Conservatives are getting the attention as they duke it out in this GOP primary season. But on a surprising range of issues, there’s an important, if quieter, conflict between two progressive camps.
You could call it nostalgia liberals versus accountability liberals.
The priorities of nostalgia liberalism are community, social cohesion and preservation of New Deal and Great Society programs. Accountability liberals put more stock in market forces and individual empowerment. Their debate is sure to sharpen over the next four years.
It plays out in such big, emotional issues as saving Social Security, and in wonkier ones like high-occupancy toll (HOT) lanes on interstate highways. Nostalgia liberals often look at the other camp as traitors — or in any case not true progressives — while accountability liberals sometimes see their rivals as dinosaurs or special-interest captives.
In truth, both camps have strong arguments, and many progressives, including President Barack Obama, have a foot in both.
The roots of the debate go back at least to the Clinton days. But demographics, fiscal reality and technology are reshaping the divide.
A few examples of the split:
Accountability liberals say reform is needed to save Social Security — and that the only way to protect benefits for the poor is to scale back expected benefits for the wealthy.
Nostalgia liberals worry that more means-testing will transform Social Security from broad-based social insurance into a poverty program that will gradually lose political support, and therefore funding.
Accountability liberals believe that failing city schools represent the nation’s biggest challenge, since they deprive a generation of mostly minority children the opportunity to move up. Charters, vouchers — whatever it takes to break them out of that prison is justified.
Nostalgia liberals deplore those failing schools, too, but say traditional public schools are where America’s cherished melting pot comes to a bubble: the only right response is to fix them.
Accountability liberals like the idea that people who drive more should pay more. HOT lane fees will discourage driving, which is good for the environment, and keep bicyclists and transit riders from having to subsidize highways they don’t use.
Nostalgia liberals agree on the need to discourage gasoline consumption, but they hate what they call “Lexus lanes.” Wealthy people shouldn’t be allowed to buy into better versions of public goods — be they parks, public safety or highway lanes with less traffic — than other citizens.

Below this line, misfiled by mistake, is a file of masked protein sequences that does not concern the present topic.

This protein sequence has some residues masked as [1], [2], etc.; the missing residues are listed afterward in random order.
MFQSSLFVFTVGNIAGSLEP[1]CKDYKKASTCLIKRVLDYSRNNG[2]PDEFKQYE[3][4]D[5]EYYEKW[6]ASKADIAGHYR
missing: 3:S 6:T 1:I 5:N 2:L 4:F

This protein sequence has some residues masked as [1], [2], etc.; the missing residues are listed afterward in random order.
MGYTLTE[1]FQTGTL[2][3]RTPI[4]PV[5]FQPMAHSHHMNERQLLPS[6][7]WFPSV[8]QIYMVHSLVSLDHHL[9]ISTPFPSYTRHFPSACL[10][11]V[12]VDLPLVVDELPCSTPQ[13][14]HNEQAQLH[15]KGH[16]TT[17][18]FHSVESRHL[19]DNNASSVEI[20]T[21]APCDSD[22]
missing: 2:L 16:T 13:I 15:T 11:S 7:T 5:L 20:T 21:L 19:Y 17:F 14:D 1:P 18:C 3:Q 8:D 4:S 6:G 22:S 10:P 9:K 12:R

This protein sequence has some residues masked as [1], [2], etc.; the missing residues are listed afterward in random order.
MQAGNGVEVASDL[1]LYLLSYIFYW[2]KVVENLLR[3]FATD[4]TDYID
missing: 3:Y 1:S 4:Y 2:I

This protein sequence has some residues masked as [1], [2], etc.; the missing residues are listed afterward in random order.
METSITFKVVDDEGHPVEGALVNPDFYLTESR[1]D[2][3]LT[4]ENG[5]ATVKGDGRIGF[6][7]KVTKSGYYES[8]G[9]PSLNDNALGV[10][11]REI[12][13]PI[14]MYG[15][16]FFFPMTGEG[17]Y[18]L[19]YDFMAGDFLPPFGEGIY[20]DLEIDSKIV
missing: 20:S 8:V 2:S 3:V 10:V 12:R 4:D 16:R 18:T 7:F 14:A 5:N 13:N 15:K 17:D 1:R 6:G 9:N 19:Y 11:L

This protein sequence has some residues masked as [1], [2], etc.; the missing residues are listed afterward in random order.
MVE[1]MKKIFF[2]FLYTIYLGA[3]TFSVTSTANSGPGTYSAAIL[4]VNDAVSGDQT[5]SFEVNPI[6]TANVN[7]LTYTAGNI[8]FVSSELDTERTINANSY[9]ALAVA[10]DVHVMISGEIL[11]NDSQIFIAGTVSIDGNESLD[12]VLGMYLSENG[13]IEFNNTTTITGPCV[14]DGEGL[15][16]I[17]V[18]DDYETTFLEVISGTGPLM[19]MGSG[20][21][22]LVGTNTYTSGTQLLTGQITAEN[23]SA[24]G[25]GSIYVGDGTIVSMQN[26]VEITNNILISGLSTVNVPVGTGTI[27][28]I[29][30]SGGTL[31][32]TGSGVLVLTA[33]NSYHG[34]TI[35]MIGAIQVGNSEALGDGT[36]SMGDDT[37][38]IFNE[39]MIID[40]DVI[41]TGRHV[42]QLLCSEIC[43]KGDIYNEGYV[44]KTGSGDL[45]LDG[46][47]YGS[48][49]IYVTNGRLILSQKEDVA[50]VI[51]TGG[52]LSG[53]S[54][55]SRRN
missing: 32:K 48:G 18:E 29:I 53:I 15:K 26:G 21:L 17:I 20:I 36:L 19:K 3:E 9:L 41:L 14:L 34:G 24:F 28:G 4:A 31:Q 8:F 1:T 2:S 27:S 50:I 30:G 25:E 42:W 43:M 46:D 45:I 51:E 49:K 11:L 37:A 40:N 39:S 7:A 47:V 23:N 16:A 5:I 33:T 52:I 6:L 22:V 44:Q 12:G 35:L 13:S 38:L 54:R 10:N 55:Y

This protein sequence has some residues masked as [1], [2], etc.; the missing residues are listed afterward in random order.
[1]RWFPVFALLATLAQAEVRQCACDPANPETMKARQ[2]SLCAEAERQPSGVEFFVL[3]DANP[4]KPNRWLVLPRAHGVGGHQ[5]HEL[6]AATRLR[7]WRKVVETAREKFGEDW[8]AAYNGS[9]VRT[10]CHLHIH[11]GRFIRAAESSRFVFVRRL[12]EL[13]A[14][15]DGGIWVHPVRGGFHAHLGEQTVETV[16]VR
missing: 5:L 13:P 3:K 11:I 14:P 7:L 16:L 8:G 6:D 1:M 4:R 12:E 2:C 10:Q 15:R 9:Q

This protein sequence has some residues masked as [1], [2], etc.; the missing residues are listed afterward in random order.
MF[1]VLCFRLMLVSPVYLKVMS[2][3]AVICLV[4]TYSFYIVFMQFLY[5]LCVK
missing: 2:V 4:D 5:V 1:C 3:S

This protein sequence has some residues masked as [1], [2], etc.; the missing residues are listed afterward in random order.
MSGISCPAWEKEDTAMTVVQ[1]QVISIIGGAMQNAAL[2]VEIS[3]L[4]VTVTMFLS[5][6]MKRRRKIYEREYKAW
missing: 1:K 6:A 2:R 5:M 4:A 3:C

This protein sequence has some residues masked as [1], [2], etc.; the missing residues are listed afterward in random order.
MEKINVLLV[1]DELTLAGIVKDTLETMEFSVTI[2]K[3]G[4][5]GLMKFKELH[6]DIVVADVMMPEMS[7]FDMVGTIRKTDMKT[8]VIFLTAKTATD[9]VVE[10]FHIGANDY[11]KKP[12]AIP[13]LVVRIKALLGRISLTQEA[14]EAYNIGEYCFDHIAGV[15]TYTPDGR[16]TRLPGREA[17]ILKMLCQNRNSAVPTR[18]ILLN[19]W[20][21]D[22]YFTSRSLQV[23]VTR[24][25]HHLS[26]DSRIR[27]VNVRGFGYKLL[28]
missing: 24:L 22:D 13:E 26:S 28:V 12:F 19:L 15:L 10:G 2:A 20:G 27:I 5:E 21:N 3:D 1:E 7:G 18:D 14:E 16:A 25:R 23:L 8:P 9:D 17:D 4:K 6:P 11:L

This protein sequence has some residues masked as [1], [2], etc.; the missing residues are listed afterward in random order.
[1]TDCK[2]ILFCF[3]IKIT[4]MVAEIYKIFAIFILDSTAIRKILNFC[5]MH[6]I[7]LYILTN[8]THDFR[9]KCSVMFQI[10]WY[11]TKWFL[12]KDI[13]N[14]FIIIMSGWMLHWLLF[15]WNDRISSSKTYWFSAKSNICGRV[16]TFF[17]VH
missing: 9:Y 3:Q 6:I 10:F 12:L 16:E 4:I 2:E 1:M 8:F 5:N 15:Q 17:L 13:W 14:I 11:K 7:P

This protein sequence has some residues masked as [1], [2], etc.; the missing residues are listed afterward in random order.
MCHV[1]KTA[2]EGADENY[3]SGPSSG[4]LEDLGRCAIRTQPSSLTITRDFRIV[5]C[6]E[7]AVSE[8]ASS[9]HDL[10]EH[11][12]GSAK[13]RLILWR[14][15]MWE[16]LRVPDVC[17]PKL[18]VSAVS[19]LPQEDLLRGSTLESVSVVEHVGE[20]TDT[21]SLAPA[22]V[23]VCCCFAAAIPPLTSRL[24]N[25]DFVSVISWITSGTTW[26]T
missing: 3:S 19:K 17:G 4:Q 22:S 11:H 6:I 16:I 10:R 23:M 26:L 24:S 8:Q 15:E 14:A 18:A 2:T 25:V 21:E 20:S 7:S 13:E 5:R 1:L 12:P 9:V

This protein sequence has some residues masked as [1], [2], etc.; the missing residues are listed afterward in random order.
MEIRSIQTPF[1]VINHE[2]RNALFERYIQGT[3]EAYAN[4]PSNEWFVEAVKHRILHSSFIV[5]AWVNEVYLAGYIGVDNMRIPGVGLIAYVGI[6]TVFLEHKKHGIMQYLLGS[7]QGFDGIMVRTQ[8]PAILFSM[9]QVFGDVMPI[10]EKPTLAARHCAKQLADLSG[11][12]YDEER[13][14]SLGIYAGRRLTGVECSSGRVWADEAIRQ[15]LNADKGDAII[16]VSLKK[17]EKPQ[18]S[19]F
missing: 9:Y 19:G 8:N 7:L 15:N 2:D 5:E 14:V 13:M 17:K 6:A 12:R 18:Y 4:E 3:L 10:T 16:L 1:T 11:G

Accountability liberals favor more merit pay and less lifetime tenure for public employees. Nostalgia liberals put a higher priority on shared benefits and shared protections.
Accountability liberals would redirect the tuition subsidy that public universities give to all in-state residents to poor families who need it most. Nostalgia liberals would say that in-state tuition is part of the package that makes people feel part of their community and therefore willing to pay taxes that support higher education.
On most issues, both sides make both a principled and a tactical argument. For nostalgics, the principle says that, in a democracy, we’re all in it together; government shouldn’t be pulling us apart. Allow HOT lanes today, and they’ll be charging admission at your neighborhood playground tomorrow.
Tactically, they argue, the more clearly you target benefits to those who really need them, the more quickly conservatives will reduce those benefits. Who will advocate for those poorest kids when everyone else has migrated to charters? Who will defend Social Security if it’s just one more anti-poverty program? Accountability liberals are serving, wittingly or not, as dupes for conservatives who just want to cut.
Accountability liberals respond that social programs too often transfer wealth from working people to the more comfortable or from the young to the elderly. They provide cover for lobbies such as AARP or teachers unions for whom general fairness, given their specific constituencies, is not the primary goal.
And, the accountability liberals say, we can no longer afford to subsidize everyone in order to ensure we’re subsidizing the poor. To protect these programs, instead empower their beneficiaries. If you give a poor mother a $12,000 check to take to the best school she can find, and tell principals they’ll be out of a job if they don’t attract enough students, suddenly that mom will be treated with respect.
Though immigration helps offset the trend, America is going to have fewer and fewer working people supporting more and more retirees. A failure to focus pension, health and social welfare programs will condemn coming generations to pay impossibly high taxes or force benefit cuts for everyone — with the poor suffering most — or both.
Technology, meanwhile, will allow more and more differentiation, from automobile devices that can measure every mile driven to learning tools that permit every child to progress at his or her own pace. There won’t be classrooms of 24 10-year-olds, all learning the same math on the same day.
Rather than mourn the demise of the traditional classroom in the traditional neighborhood school, progressives in both camps should be thinking of new ways to promote community. Rather than clinging to programs the nation can’t afford, they should be seeking to embed progressive values as those programs are reshaped.
Fred Hiatt wrote this for The Washington Post. His email address is firstname.lastname@example.org.